Lawyer welcomes fine after restaurant allergy reaction
The lawyer for a teenager who nearly died after being served food containing peanuts at a restaurant in Tynemouth, near Newcastle has welcomed a fine imposed by the Courts on the owners of Gulshan Indian Kitchen, Grill & Cocktail Bar.
Posted on 28 November 2019
North Tyneside Magistrates' Court was told that the girl’s family were made to pay for their meal by staff before they took her for treatment.
The victim was given adrenaline and discharged the following day.
The court fined Gulshan, Sonero Tynemouth Ltd, £3,767 and ordered them to pay £2,744 costs and £1,000 compensation after the company pleaded guilty to breaching section 14 (1) of the Food Safety Act 1990.
Ian Palmer, from North Tyneside Council, said the victim and her family booked a table on November 10, 2018 after assurances over the phone that they could cater for her nut allergy.
On arrival, they were again reassured and the teenager ordered a chicken masala curry.
"Within two or three mouthfuls, she suffered an allergic reaction," Mr Palmer said.
"She began to feel unwell and her tongue began to tingle and swell."
The girl was taken to hospital and, after being transferred to NSEC, was released the following day after an adrenaline injection.
Meanwhile, officers from the local authority's food safety team found that the meal contained a peanut protein of a level capable of causing a reaction in someone with a nut allergy, Mr Palmer said.
Stuart Athey, defending, said Mr Rahman couldn't be more sorry for what had happened and dramatic improvements had been made since.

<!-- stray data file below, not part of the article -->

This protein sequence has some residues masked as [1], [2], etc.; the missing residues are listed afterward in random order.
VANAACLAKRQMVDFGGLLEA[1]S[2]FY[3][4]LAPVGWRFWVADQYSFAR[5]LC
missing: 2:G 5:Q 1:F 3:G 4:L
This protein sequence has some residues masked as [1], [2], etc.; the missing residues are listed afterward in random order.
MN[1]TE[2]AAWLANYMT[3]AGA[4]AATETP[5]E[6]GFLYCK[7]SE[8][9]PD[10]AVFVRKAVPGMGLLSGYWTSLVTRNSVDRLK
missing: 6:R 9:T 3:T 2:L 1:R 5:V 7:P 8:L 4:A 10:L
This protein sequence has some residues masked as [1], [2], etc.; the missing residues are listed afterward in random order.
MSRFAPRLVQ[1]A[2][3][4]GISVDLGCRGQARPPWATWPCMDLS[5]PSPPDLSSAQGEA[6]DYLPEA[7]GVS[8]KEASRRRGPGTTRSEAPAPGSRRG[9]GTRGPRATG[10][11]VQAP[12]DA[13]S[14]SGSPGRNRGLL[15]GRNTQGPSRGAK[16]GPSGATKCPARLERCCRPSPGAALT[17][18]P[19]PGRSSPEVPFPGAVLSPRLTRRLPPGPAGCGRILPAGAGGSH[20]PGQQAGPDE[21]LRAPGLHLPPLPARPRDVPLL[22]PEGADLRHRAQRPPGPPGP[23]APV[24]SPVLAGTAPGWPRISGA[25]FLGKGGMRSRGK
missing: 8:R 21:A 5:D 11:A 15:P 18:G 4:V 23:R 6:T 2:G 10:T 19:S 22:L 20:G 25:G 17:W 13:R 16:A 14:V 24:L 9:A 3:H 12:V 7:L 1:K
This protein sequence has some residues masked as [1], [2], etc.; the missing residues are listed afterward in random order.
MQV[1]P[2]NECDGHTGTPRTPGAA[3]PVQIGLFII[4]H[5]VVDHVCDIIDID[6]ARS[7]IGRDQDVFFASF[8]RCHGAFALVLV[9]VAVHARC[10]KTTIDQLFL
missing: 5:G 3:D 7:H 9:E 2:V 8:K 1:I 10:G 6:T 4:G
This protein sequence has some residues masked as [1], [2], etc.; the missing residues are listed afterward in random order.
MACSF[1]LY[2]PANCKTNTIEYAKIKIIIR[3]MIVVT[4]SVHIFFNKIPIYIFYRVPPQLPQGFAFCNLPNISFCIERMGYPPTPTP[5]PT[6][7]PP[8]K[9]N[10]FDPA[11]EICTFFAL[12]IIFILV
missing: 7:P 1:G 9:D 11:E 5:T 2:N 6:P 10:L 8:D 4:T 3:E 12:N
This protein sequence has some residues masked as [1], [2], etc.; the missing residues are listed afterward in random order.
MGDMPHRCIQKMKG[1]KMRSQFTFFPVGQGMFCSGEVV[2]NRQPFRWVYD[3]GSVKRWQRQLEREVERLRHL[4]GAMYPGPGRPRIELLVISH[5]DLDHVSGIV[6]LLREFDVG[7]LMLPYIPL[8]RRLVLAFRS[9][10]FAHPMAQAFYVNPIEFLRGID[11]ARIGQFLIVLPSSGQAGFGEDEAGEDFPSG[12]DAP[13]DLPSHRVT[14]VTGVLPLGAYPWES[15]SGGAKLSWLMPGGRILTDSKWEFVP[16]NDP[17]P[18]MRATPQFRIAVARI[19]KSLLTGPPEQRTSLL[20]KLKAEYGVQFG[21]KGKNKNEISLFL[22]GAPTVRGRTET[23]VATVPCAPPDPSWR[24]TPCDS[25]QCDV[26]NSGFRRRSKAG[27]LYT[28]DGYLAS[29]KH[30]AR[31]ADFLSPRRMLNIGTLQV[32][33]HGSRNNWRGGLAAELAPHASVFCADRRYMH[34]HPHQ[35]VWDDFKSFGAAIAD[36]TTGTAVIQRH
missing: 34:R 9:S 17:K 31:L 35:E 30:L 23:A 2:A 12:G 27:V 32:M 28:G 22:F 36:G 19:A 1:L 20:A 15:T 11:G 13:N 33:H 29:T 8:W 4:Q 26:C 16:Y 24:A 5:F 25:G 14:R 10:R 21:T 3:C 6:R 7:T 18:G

Phil Scott, head of Environment, Housing and Leisure, at North Tyneside Council, said:
'"It's hugely important that people with food allergies have the confidence that regulations are being followed.
"We've all seen the media reports of the tragic deaths caused by reactions to food so these issues should be a priority for all food establishments.
"As demonstrated by this case, our team will not hesitate to prosecute where necessary but will also provide advice and support to ensure businesses are compliant."
Angela Bruno, food safety lawyer at Leigh Day who represents the teenager said:
“Compliance with food safety law is absolutely crucial and we are pleased that non-compliance is being treated seriously by the Courts. Our client is severely allergic to peanuts and this was communicated to the restaurant a number of times. Nevertheless she was served a dish containing peanut protein and as a result she suffered a severe allergic reaction. It is imperative that diners feel safe when eating out and their lives are not endangered."